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They did a pretty good tribute to Baxter tonight on the Cowboy Channel. It included him doing a poem about a cowboy dying and going to heaven and what to expect. It ended with "God needed one more cowboy and Baxter fit right in." Then he said this is Baxter Black signing off from up there as he motioned toward the sky.
 

webfoot

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In that tribute last night they talked with Red Steagall. Red had been a friend of Baxter's for many years. He said that for the last 3 years Baxter would have difficulty talking when Red called him. Makes me wonder if he had some sort of throat cancer or similar ailment.
 

leanin' H

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In that tribute last night they talked with Red Steagall. Red had been a friend of Baxter's for many years. He said that for the last 3 years Baxter would have difficulty talking when Red called him. Makes me wonder if he had some sort of throat cancer or similar ailment.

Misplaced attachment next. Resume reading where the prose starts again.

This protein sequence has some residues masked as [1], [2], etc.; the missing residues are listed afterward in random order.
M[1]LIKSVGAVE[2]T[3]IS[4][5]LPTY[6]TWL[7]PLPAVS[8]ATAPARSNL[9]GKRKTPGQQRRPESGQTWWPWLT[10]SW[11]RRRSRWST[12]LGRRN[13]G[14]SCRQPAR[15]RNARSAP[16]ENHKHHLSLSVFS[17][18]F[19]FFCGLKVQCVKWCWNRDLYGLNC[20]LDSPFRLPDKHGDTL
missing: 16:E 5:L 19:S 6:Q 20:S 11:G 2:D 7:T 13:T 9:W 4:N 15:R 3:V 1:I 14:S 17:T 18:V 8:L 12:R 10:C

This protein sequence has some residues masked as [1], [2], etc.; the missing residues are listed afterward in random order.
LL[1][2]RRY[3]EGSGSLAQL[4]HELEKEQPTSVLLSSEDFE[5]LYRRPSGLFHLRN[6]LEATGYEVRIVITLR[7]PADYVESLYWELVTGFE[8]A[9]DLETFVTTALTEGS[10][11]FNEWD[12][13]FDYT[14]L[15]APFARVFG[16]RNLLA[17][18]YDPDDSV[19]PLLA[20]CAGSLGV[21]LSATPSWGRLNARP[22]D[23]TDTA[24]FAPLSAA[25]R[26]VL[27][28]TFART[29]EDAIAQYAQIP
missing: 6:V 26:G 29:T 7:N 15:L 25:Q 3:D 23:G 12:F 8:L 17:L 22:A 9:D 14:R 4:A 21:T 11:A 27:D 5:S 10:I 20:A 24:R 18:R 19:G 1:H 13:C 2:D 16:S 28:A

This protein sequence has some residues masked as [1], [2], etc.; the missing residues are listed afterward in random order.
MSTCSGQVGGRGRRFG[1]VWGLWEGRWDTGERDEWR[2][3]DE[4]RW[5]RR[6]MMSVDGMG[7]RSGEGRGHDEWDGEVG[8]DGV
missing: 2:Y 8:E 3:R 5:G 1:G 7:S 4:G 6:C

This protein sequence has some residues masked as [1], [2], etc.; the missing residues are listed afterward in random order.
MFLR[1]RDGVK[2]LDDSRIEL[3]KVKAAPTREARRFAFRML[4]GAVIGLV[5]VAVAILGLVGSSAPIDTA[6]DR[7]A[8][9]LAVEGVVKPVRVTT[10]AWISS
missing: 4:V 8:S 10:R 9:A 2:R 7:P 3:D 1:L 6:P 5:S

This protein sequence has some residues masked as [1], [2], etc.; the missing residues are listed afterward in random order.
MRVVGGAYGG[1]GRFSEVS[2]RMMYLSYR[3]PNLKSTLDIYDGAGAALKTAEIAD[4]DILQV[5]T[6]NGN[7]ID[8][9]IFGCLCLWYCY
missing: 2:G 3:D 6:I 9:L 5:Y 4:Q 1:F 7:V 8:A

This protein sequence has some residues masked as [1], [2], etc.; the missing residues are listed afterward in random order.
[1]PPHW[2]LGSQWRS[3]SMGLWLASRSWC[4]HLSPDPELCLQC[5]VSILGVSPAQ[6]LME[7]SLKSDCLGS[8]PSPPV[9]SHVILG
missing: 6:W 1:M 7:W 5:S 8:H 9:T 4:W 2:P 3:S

From what I read it was leukemia and a combination of dementia. But that was just online stuff and no guarantee of accuracy.
 

Mountain Cowgirl

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From what I read it was leukemia and a combination of dementia. But that was just online stuff and no guarantee of accuracy.
That is what I heard and read. It makes me sad when anyone gets dementia, especially someone of Baxter's talent and age. A great loss for the ranching community.